I was pleasantly surprised by the manual Accord coupe. It’s a good example of Honda’s knack for building vehicles that appeal to the mainstream consumer but still offer a bit of enjoyment for the enthusiast. The light steering is effortless in daily driving but it also provides enough feedback to be rewarding on the curvy stuff. Even with 271 hp, the 3.5-liter V-6 doesn’t often overpower the front tires but it’s also no slouch. Plus, it sounds great. Start off slow and you’ll hear a nice muffled growl; floor it and that faint noise builds into a roar by the time it reaches redline. The six-speed manual and the clutch pedal require more effort than I expect from a Honda — particularly the heavy clutch — but it wouldn’t stop me from choosing the manual if I were going to buy an Accord coupe.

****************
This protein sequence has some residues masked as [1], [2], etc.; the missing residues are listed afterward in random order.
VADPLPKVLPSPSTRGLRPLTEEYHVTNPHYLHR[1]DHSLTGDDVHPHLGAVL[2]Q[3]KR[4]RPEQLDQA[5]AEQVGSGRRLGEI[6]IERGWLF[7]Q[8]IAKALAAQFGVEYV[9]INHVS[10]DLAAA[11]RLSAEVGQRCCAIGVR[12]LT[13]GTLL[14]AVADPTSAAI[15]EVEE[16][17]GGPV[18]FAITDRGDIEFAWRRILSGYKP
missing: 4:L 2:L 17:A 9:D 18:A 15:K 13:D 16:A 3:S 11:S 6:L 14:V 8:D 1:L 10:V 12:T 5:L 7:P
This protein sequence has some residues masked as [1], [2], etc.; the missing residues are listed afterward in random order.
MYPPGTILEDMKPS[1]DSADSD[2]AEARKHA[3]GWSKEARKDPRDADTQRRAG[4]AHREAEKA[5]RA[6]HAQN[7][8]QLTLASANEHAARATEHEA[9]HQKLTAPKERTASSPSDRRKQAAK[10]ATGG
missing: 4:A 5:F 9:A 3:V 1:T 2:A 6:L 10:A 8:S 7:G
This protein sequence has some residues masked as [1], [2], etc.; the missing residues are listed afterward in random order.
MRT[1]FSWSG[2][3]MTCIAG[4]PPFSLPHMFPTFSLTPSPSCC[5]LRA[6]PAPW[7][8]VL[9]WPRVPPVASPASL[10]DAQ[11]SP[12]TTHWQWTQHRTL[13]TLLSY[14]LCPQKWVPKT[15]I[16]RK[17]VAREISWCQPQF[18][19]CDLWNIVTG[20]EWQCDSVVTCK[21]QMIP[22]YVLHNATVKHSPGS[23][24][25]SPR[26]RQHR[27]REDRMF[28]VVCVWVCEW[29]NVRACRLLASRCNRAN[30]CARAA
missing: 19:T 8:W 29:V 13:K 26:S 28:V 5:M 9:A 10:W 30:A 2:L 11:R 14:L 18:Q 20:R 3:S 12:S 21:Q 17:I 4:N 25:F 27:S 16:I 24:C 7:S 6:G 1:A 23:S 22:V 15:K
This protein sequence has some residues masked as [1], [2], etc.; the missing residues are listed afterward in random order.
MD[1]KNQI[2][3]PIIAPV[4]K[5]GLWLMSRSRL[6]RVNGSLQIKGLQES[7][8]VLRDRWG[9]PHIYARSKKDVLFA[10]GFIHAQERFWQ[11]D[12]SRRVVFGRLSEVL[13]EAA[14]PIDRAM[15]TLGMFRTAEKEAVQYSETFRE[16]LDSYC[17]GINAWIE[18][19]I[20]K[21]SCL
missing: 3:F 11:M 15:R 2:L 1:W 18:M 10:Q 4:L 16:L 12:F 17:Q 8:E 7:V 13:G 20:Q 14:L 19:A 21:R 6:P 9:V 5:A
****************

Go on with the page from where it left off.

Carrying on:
Unleashing a 556-hp, American coupe on the streets of Europe.
DETROIT TO PARIS
Charles de Gaulle airport is a confusing mess, but I forgive it its trespasses because it is, after all, the portal to Paris, one of my favorite cities in the world. On this particular day, having arrived on Air France’s overnight flight from Detroit, I am even more keen than usual to arrive in the City of Light. That’s because, rather than taking the dreary RER commuter train into the city center, I will be at the wheel of a 2011 Cadillac CTS-V coupe. Hanspeter Ryser, Cadillac’s Zurich-based European PR head, meets me in baggage claim and escorts me to an underground parking structure. “I think it’s in aisle 20,” he says as we stroll through the low-ceilinged space. Eighteen, nineteen, twenty. One glance down the row of tightly packed Renaults and Peugeots in aisle 20 is all it takes to spy the distinctly chiseled, high rump of the big red coupe from Detroit. Ryser pops the trunk lid and points out a thick dossier under the trunk floor that will come in handy should any authorities question the Michigan license plates. He apologizes for the navigation system, which is still dialed in for America rather than Continental Europe, hands me the keys, and wishes me well. This Caddy is mine!
Photo Gallery: 2011 Cadillac CTS-V Coupe First Drive – Automobile Magazine